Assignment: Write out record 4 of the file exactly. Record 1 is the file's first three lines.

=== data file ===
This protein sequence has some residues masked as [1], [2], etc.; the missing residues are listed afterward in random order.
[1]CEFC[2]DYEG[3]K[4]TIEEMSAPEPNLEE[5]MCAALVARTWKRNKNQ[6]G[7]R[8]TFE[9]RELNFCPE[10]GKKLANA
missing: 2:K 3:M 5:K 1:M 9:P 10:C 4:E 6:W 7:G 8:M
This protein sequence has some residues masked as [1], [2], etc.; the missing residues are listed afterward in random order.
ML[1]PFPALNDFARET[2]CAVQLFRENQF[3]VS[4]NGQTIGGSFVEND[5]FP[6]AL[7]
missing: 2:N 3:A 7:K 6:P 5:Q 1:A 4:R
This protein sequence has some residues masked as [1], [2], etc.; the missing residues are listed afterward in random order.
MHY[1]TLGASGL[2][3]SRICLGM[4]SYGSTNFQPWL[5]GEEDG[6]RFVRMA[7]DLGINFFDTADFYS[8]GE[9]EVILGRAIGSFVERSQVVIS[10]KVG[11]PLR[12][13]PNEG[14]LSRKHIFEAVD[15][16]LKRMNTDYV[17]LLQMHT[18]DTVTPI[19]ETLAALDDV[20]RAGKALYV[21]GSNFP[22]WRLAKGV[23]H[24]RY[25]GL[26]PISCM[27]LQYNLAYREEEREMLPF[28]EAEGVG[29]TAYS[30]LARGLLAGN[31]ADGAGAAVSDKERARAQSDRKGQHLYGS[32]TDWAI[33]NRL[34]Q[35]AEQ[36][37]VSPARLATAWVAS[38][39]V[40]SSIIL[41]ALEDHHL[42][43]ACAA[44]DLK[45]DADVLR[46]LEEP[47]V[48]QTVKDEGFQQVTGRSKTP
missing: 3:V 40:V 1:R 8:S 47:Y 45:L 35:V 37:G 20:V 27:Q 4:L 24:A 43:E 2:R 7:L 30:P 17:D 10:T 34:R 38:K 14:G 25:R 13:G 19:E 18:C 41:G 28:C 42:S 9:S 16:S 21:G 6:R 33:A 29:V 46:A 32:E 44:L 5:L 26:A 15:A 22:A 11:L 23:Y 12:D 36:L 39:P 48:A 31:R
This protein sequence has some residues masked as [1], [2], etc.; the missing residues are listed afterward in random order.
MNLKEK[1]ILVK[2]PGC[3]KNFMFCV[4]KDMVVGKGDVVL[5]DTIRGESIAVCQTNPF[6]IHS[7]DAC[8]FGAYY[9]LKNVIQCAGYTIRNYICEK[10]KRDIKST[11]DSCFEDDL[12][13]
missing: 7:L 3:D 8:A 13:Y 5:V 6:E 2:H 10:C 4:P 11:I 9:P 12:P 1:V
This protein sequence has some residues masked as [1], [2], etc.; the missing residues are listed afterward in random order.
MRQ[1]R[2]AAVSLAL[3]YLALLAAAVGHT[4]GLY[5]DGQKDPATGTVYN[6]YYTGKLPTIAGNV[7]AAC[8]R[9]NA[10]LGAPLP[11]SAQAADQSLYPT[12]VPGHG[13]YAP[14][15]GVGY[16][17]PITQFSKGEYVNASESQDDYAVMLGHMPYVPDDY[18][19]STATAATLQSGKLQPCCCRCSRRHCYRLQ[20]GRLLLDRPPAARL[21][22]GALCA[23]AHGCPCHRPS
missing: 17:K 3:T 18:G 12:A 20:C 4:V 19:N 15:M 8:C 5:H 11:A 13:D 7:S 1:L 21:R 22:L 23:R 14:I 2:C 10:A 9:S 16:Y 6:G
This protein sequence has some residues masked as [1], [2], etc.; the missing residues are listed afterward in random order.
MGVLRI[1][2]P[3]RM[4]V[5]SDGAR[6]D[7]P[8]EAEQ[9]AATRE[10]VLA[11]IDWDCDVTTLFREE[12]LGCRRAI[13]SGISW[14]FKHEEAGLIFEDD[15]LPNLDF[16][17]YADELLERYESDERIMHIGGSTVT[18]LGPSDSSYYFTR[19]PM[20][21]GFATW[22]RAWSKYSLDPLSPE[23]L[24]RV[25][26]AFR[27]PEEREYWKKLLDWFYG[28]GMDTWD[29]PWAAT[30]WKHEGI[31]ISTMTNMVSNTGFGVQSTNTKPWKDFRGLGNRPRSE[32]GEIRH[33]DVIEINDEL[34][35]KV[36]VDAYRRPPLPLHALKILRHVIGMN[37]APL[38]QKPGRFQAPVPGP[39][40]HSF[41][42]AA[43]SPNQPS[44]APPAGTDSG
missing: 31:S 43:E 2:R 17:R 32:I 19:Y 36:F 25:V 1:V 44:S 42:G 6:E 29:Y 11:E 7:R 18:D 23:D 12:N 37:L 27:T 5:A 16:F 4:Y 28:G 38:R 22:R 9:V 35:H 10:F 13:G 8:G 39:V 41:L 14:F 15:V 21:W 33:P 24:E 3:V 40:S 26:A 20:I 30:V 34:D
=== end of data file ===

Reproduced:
This protein sequence has some residues masked as [1], [2], etc.; the missing residues are listed afterward in random order.
MNLKEK[1]ILVK[2]PGC[3]KNFMFCV[4]KDMVVGKGDVVL[5]DTIRGESIAVCQTNPF[6]IHS[7]DAC[8]FGAYY[9]LKNVIQCAGYTIRNYICEK[10]KRDIKST[11]DSCFEDDL[12][13]
missing: 7:L 3:D 8:A 13:Y 5:V 6:E 2:H 10:C 4:P 11:I 9:P 12:P 1:V